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A Little Bit of Home for the Holidays
Written by Kelly Chandler, Staff Writer

Hereford Elementary School students sort items collected from the community, which will be sent to service men and women serving in Guantanamo Bay, Cuba. Left to right are Zach Gehman, Connor Gehman, Alex Long and Ava Long.

        As you can see by the overflowing red, white and blue boxes stationed outside her office at Hereford Elementary School, Laura Wismer  is a woman on a mission.  And this year that mission is connecting a school, a soccer team and a local soldier serving overseas.

        Wismer, a busy school nurse, decided last year she wanted to do her part to send U.S. military troops some Christmas cheer.  Thanks to Red Hill resident Annette Needs, she was introduced to the Adopt-A-Soldier program, which partners Americans with soldiers stationed overseas. 

        Through that organization, the school’s staff and students rallied to send supplies, cards and letters to an entire platoon.

        “For so many of them to be far away from family and friends, especially around the holidays, my heart goes out to them.  Sending them cards, letters and supplies or tokens from home is the least that I can do,” Wismer said. 

        This year, however, the task hit a little closer to home.

        A family friend, Needs’ son Doug, a 2012 Upper Perkiomen High School grad, is serving overseas through Operation Enduring Freedom.  So this month, Wismer and Hereford Elementary surprised Annette Needs with a supply drive to benefit Pvt. F.C. Douglas Needs and his fellow soldiers.

        A cavalry scout in the U.S. Army, the 19-year-old was deployed to Guantanamo Bay, Cuba, late last month.  It was hard for his mom, who said this Christmas will be especially difficult without him.

        “It doesn’t put you in the best of moods,” Needs said.  “But when you’re a military family, you accept this for what it is.  Knowing this is what he wanted, we knew it could happen…We just can’t wait to celebrate when he gets home.”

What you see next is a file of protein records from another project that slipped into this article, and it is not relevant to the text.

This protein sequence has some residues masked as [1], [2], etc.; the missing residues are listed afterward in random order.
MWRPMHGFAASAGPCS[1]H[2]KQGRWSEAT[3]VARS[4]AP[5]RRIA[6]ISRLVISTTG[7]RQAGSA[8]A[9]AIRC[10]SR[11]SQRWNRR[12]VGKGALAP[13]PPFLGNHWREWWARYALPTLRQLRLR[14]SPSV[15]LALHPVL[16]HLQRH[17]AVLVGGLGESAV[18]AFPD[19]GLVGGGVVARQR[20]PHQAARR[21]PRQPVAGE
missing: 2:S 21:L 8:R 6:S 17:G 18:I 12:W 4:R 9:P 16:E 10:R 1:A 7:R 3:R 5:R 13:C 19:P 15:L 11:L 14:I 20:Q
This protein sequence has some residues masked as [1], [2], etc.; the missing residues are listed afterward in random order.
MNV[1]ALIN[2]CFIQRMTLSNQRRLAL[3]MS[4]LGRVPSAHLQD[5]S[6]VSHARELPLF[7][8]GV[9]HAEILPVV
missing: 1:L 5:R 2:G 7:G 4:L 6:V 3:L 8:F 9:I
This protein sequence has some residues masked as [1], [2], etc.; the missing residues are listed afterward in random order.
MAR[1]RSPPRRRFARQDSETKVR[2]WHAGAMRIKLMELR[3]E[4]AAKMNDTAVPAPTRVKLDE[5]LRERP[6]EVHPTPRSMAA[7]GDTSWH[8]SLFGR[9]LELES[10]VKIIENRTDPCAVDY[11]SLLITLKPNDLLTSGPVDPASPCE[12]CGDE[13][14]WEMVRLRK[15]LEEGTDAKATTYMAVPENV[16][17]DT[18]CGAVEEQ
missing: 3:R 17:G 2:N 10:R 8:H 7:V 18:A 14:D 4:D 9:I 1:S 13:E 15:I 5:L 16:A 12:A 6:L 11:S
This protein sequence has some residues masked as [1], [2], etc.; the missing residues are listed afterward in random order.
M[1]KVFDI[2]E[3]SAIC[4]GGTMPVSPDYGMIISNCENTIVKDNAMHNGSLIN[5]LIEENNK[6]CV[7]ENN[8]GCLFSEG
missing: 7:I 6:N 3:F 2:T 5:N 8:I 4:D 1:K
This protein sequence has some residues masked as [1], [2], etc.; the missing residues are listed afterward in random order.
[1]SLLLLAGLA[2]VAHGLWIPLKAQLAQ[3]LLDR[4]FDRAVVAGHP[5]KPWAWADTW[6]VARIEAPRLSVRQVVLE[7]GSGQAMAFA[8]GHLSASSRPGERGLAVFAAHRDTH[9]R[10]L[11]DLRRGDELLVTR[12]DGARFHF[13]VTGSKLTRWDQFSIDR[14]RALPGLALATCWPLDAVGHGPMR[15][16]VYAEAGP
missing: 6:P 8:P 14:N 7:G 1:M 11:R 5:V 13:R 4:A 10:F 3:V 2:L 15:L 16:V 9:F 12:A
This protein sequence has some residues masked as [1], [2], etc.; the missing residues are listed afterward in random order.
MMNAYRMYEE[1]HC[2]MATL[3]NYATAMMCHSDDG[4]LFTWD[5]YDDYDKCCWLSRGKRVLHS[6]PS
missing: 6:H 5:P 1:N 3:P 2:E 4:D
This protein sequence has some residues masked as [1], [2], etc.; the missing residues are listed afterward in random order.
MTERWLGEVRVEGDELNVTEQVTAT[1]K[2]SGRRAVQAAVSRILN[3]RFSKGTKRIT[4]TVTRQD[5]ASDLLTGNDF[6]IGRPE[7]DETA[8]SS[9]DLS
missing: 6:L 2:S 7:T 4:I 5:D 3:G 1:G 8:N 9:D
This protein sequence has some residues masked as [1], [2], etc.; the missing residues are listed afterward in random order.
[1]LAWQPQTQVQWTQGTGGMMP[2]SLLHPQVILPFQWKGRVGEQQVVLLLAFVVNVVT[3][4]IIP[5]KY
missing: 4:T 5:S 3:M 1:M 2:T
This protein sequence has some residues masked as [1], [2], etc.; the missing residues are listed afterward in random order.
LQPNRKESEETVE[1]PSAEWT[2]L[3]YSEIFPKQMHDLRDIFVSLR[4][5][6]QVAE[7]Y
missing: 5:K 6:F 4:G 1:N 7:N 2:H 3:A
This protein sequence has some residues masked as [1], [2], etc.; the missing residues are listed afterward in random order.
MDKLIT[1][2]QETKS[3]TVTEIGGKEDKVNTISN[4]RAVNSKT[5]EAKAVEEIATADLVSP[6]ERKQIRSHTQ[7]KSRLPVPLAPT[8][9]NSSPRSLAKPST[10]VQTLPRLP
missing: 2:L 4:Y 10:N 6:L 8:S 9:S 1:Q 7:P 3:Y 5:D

Doug Needs, who was able to get leave for Christmas last year, will be spending this holiday working 14-hour shifts in balmy temperatures.  As that country has denied U.S. cell phone service providers from coming in, and Skype access is not available, communication is scarce, said his mom.

        “You just send a[n] e-mail message and wait.  When you get a call or a message, everything stops,” she explained.

        But thanks to Wismer, Doug Needs should be feeling a lot of love from his community this Christmas.  Staff and students at Hereford were recently asked to send in cards, letters and drawings.  At the school’s holiday bazaar Nov. 9, a table was set up for kids to draw pictures, write letters and sign donated cards. 

        Collection boxes at the bazaar and inside the school netted hundreds of supplies like toiletries, snacks and games. 

        Wismer said senior citizens from The Open Link got in on the action and were “thrilled to donate many boxes and bags to the cause, especially knowing that they were going to one of our own.”

        While she has collected everything from shaving cream and sunscreen to dried fruits and playing cards, Wismer said some of the most precious cargo may be the heartfelt drawings and notes of thanks from the elementary school students, staff and members of the community.

        “I know he and his troop will truly appreciate the packages, cards and letters.  He is a courageous young man who is wise beyond his years,” she said of Needs, who helped coach her daughter through the Valley Strikers U-14 girls soccer team.  “The sacrifices that our military members and their families make for our country are to be commended.  I know I could never do what they do to keep us safe and allow us the freedoms that so many people take for granted.”

        Annette Needs, who admitted to sneaking in to the Hereford Bazaar to see the work being done for her son, said he was recently overjoyed to find out she was shipping him an old soccer ball (troops can’t take items home again with them) and needle.  She said “soccer was his life,” as he played since he was 3 years old. 

        In fact, the hope is some of the Valley Strikers will be able to help pack up the boxes later this week. 

“I think he’s going to be shocked at how much they collected.  I think he thinks he’s getting a box.  He’s going to be quite surprised, and happy,” she said.

        Wismer noted she hopes the tradition becomes an annual one at Hereford.  For next year she said they may reach out to another 2012 Upper Perkiomen grad, Mark Ziegenfuse, who recently began basic training with the U.S. Marines.

        Regardless of who she and Hereford Elementary support, their motivation is paramount.

        “If we give our service men and women a little bit of comfort from home then I am all for it.  It pales in comparison to what they do for us on a daily basis,” she said.

        Wismer is currently collecting supplies and funds to mail the packages to Needs and his troop.  She is accepting donations through Monday at the school.  For more information, or to donate, please call 215-679-4151. 





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